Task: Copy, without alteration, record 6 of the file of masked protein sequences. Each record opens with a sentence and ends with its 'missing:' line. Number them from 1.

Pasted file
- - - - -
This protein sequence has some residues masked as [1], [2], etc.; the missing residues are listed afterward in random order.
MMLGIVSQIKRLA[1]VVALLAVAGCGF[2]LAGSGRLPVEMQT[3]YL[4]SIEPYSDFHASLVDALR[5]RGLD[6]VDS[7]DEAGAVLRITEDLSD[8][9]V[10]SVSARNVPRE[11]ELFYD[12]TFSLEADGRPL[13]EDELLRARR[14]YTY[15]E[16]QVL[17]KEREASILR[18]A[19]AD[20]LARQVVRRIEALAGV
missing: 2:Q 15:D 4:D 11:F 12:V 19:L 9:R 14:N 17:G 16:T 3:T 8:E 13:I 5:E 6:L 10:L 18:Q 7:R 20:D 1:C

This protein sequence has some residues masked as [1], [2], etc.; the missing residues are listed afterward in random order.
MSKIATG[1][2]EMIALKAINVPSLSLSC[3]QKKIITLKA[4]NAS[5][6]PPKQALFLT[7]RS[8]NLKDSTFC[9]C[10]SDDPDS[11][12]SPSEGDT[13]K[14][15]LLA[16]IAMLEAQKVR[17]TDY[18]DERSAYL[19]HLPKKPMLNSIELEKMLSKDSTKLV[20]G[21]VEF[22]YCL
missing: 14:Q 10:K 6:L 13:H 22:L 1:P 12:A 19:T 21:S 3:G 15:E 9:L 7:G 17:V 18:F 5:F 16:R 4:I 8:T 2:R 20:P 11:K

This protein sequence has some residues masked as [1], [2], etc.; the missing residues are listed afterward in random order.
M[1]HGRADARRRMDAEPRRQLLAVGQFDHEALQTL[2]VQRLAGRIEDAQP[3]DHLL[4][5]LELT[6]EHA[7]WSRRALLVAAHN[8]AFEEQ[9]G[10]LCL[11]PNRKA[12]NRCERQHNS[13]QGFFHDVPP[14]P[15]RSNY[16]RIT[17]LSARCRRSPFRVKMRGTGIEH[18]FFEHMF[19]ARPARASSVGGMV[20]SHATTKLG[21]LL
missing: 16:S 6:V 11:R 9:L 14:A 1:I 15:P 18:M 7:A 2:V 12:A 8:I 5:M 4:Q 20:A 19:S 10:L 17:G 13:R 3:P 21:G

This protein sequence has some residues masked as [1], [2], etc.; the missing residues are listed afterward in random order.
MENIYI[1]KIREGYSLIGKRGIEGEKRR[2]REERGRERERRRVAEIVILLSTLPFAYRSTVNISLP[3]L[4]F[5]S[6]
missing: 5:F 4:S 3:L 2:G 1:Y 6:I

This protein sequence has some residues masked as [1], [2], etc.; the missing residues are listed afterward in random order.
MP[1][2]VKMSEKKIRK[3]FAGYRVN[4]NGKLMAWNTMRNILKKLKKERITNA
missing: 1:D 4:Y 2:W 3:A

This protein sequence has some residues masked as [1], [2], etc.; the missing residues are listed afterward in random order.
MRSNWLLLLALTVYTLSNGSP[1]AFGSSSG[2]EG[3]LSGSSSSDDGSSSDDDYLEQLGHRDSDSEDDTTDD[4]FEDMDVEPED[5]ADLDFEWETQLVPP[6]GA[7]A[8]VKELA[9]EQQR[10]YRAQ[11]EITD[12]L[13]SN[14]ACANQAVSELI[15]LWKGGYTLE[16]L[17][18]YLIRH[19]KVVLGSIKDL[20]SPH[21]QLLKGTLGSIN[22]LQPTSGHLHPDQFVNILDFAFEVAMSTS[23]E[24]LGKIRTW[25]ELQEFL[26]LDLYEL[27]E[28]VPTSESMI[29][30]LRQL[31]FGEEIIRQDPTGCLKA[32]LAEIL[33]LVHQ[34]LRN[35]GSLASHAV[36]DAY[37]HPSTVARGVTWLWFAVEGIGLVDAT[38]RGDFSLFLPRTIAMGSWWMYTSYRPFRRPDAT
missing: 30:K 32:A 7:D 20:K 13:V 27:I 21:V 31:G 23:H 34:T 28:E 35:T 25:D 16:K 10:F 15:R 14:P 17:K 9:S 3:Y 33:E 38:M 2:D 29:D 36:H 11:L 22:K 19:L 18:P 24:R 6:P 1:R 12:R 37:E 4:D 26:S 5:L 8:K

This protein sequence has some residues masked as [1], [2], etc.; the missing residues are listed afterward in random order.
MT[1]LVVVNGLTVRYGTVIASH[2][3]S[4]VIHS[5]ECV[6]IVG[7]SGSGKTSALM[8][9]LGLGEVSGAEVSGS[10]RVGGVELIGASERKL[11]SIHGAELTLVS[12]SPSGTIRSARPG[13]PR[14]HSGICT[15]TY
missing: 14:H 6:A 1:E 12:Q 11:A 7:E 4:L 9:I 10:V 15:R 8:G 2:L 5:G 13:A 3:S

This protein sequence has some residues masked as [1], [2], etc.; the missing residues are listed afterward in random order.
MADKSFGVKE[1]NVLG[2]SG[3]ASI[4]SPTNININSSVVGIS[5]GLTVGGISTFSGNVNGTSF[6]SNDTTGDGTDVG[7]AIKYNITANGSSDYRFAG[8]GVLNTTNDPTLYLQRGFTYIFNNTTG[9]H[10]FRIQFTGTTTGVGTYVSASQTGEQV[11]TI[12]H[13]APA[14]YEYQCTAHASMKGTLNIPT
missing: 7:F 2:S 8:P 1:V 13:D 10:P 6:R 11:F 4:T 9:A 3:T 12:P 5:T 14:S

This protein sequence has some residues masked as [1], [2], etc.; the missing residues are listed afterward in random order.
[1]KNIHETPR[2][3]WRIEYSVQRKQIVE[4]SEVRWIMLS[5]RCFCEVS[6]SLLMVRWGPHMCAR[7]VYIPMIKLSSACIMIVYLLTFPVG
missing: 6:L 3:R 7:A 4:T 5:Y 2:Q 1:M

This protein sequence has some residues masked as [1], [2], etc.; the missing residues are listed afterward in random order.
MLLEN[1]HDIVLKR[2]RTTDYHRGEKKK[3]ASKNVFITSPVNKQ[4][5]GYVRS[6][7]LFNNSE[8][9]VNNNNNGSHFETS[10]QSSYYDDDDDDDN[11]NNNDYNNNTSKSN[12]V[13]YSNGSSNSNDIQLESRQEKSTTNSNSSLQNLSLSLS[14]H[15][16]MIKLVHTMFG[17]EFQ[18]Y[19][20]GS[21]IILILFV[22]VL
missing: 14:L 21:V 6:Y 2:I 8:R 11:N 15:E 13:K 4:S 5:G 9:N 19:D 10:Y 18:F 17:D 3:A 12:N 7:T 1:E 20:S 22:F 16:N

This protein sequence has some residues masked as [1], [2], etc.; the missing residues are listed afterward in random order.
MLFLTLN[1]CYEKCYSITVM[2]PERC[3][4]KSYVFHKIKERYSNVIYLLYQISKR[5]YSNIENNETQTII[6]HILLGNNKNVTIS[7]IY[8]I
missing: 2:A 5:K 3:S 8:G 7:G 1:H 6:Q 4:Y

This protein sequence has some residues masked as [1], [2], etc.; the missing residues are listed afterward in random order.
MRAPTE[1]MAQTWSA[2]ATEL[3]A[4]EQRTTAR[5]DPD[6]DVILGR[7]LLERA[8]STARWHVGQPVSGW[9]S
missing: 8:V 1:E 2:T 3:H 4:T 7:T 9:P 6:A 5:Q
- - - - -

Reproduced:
This protein sequence has some residues masked as [1], [2], etc.; the missing residues are listed afterward in random order.
MRSNWLLLLALTVYTLSNGSP[1]AFGSSSG[2]EG[3]LSGSSSSDDGSSSDDDYLEQLGHRDSDSEDDTTDD[4]FEDMDVEPED[5]ADLDFEWETQLVPP[6]GA[7]A[8]VKELA[9]EQQR[10]YRAQ[11]EITD[12]L[13]SN[14]ACANQAVSELI[15]LWKGGYTLE[16]L[17][18]YLIRH[19]KVVLGSIKDL[20]SPH[21]QLLKGTLGSIN[22]LQPTSGHLHPDQFVNILDFAFEVAMSTS[23]E[24]LGKIRTW[25]ELQEFL[26]LDLYEL[27]E[28]VPTSESMI[29][30]LRQL[31]FGEEIIRQDPTGCLKA[32]LAEIL[33]LVHQ[34]LRN[35]GSLASHAV[36]DAY[37]HPSTVARGVTWLWFAVEGIGLVDAT[38]RGDFSLFLPRTIAMGSWWMYTSYRPFRRPDAT
missing: 30:K 32:A 7:D 20:K 13:V 27:I 21:V 31:G 23:H 34:T 28:E 35:T 25:D 16:K 10:F 15:R 14:P 17:K 9:S 3:Y 33:E 38:M 2:D 29:D 36:H 11:L 22:K 19:L 18:P 24:R 6:P 1:R 12:R 37:E 4:D 26:S 5:L 8:K